FIFA revealed on Sunday that starting in 2025, the Club World Cup would comprise 32 teams and take place every four years.
Despite criticism of the tournament’s impact on an already crowded football calendar, FIFA’s chief of global football development, Arsene Wenger, stated that the organization’s move to extend the Club World Cup will assist the sport outside of Europe.
The new Intercontinental Cup, which will be played every year and pit the winner of the UEFA Champions League against a team that advances through the intercontinental playoffs, was also unveiled by the governing body.
The World Leagues Forum (WLF) and the global players’ organisation FIFPRO both criticised the announcement for raising player workload and health hazards.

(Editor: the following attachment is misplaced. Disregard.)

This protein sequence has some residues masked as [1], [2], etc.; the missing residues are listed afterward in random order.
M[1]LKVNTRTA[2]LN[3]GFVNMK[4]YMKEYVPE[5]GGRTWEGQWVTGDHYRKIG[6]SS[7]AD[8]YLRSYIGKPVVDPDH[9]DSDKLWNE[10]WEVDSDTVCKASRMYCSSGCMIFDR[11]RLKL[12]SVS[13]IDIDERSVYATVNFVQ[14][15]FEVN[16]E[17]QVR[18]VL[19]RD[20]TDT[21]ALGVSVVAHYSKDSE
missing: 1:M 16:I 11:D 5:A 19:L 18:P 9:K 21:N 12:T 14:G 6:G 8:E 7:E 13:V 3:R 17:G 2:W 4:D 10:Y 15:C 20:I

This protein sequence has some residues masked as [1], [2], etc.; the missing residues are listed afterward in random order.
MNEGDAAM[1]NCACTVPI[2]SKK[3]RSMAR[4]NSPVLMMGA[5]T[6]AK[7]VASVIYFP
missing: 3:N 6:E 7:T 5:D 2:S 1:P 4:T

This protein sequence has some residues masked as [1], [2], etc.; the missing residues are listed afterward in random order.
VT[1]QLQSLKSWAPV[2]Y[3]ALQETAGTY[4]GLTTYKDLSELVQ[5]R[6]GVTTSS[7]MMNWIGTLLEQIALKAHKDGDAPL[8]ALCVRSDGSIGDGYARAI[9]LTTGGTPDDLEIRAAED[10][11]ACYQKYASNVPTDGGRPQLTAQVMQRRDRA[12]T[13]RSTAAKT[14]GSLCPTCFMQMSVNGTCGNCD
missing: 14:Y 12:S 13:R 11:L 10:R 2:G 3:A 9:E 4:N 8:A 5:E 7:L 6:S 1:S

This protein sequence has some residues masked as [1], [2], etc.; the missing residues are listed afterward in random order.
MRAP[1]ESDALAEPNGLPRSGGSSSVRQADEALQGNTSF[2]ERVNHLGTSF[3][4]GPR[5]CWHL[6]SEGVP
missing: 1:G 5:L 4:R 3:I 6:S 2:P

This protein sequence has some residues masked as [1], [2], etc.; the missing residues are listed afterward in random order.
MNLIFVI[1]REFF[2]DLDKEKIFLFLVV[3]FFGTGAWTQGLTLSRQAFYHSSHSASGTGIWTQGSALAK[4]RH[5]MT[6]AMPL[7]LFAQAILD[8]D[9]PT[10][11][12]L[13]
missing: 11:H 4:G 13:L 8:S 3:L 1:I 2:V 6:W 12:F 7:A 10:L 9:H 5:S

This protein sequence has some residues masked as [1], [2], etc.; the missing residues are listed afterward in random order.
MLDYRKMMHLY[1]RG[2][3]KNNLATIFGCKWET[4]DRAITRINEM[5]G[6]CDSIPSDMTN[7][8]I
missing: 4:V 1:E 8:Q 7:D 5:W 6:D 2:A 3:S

Wenger responded to the criticism by stating that more resources would be available to clubs worldwide as a result of the Club World Cup’s revised format.
The seven-team annual Club World Cup competition will end after the 2023 edition, which is currently being hosted by Saudi Arabia.
“In Europe we are lucky, but it’s important that we make football global and this creates a chance for other clubs to progress, this is the real target,” the former Arsenal manager added.
“It will give more opportunities to more players all over the world to compete at the highest level…
“I accept that the football calendar is a busy one, but this is a competition that is going to take place every four years and of course, the rest period during the competition and afterward has to be respected.”
Wenger also pointed to improvements in medicine in recent years, saying player welfare and injury prevention had “increased dramatically”.
“It is unrecognizable from what it used to be. Also, VAR has helped with the protection of players, as players know they cannot escape from making bad tackles that cause injury,” Wenger said.
“So overall there have been huge improvements on the welfare side, and we want to continue with that progress.”